1. I’m a 3D CAD power-user, and I know how powerful a three-button mouse is when moving fast. But blender’s use of the three buttons are so strange that it’s completely counter-intuitive. Yes, you can check the little box in the prefs to make the LMB select, but that should be the default. A new user (like me) downloads the software, can’t select anything, gets pissed and deletes the prog. On that subject, why do you have to hit “b” to be able to select by dragging?? Why not just do it like every other program and let you do it just by… dragging? Why do you have to hit “a” to deselect instead of just clicking off canvas? Why do you have to hit “g” to move instead of just dragging?

This helps point the new user to the fact that we have a 3D CURSOR, which is central to modelling in blender. So it’s an automatic way to alert the Noob to a novelty. :rolleyes: Anyways, trust the interface. Lots of people testify to the ease of modeling in blender as a general rule(exept for a few high level mesh functions) I use maya and really like some of the mesh features, but for everyday, I just kept getting frusrated and blender was smoother.

When I opened Lightwave for the first time, I was up and running in an hour, with no help or tutorials of any kind. I was building complex geometry within a day of tinkering, and building complex layered textures and rendering scenes within days. It just seems like you need a bachelor’s degree in non-standard interface ideology just to comprehend this program, and then a high tolerance for pain to keep operating it!

Was lightwave the first program, or had you already used MAX or something. Either way, I rememeber that too. I Didn’t get it, and was sort of lost because the program isn’t menu based, but shortcut based. But maybe you just thought since you are a pro you were above going back to the basics? In a couple hours, you can master blender basics, the problem is not that it’s hard, it’s different and better. It’s like the manual transmission thing. If you just got into a car for the first time, if it is automatic, you’ll probably just naturally figure it out in a few minutes, but a manual transmission would require a little more instruction but is not necessarily inferior just because requires instruction.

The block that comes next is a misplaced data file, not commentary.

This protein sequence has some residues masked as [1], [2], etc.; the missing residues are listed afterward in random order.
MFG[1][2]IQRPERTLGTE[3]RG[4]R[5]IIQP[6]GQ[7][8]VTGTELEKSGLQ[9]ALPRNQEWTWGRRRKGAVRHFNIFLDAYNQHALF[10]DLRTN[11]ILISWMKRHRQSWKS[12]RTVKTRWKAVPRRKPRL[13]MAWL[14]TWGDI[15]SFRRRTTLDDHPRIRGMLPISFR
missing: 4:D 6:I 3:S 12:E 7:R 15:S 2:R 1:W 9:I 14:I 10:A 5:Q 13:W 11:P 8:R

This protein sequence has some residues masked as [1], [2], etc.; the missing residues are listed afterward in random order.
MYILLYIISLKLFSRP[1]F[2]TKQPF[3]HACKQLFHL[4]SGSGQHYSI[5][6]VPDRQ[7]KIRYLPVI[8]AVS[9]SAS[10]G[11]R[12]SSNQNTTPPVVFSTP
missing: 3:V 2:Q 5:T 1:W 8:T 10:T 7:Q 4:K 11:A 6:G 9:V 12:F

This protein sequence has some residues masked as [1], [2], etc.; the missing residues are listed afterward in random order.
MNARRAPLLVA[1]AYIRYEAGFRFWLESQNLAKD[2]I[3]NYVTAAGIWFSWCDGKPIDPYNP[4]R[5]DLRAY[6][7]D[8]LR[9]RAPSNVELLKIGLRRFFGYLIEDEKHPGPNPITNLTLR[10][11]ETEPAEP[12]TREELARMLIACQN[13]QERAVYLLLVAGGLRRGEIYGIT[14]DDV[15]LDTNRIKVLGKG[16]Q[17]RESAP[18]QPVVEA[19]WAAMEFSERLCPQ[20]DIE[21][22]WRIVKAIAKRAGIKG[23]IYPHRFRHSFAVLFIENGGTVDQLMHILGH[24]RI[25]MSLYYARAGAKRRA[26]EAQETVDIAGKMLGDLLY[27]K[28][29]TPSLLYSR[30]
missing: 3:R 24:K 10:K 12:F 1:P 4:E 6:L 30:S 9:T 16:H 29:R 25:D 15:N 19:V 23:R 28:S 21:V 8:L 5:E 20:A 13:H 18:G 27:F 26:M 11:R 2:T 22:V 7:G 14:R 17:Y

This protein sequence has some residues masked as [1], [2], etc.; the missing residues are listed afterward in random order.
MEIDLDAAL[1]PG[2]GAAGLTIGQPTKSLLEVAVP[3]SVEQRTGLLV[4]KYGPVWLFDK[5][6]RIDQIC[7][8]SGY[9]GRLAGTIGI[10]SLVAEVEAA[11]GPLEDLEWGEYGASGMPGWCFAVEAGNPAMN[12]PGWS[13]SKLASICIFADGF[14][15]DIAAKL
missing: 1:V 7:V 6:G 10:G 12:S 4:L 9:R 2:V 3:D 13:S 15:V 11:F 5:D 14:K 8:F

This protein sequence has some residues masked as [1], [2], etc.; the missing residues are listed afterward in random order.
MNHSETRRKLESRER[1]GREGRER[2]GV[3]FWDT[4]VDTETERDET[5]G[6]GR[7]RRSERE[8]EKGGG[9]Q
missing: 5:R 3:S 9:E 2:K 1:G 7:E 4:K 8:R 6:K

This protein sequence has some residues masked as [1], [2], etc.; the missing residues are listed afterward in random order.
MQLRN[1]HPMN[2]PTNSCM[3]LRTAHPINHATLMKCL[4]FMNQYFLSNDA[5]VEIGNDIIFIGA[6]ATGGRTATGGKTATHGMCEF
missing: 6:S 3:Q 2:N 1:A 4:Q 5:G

Blender is a killer app by all accounts except for the interface. The developers should be incredibly proud of their work! But for we mere-mortals, it would be a big headache-saver if there were an interface mode designed to be easier to use. I think the software is perfectly adequate for mainstream professional use (like here, at my job for instance), if only the interface didn’t turn people off to it.

False modesty. you are not some “mere mortal” you’re an experienced dude who can get no compassion when all it takes is one or two days to learn blender for someone like you. Anyways, the programmers don’t care so much about people who just want to piddle with the program. They make changes that help experienced users work faster and more efficient, and any noob who wants to will just have to learn the way that the experienced ones have decided is best. It’s kind of like the manual transmission. . .

One little anecdote: When I first discovered blender a few months ago, I came into work and said “hey guys, check this out!! This is the most amazing open-source project I’ve ever seen!” One of my friends was like “oh yeah, we looked into that a long time ago… is the interface still crap? We looked into it, but it was too hard to use.”

Oh, we’re sorry, if some guys didn’t like the interface, we’ll just remake it for them:rolleyes: . Are you trying to make blender user’s ashamed of the interface? Won’t work. Blender is fast evolving. Interface changes regularly, and someday maybe there’ll be more pictures for those who don’t like to read:D . But for now, for example, We’d rather have sculpt mode and cloth than a new interface that is “obvious” for noobies. Think about it. We have limited developers. Priorities.

In summary:

  1. If you have a better Idea, submit it as a request. draw a picture or something (I realise you mentioned specifics, and that is good). IF PEOPLE AGREE, it’ll happen.

  2. Blender is simple and kids can learn it. 3 or 4 video tuts and you’re on your way, so the new users can’t handle it is false.

  3. Blender is developing very fast. Worrying about copying other interfaces would very much slow it down. When it catches up with other apps, it’ll naturally get better interface. But don’t expect it to be anything like Maya. that wouldn’t be progress. It’s sort of like a manual transmission. . .

I use XSI and blender, comparing the two, I would truely have to say blender has a much faster workflow. I have never tried lightwave, so I can’t compare, but I can honestly say that blender is designed for a fast workflow. The interface has always been the turn off point for many new users. I mean most of the guys here had problems with it at one stage.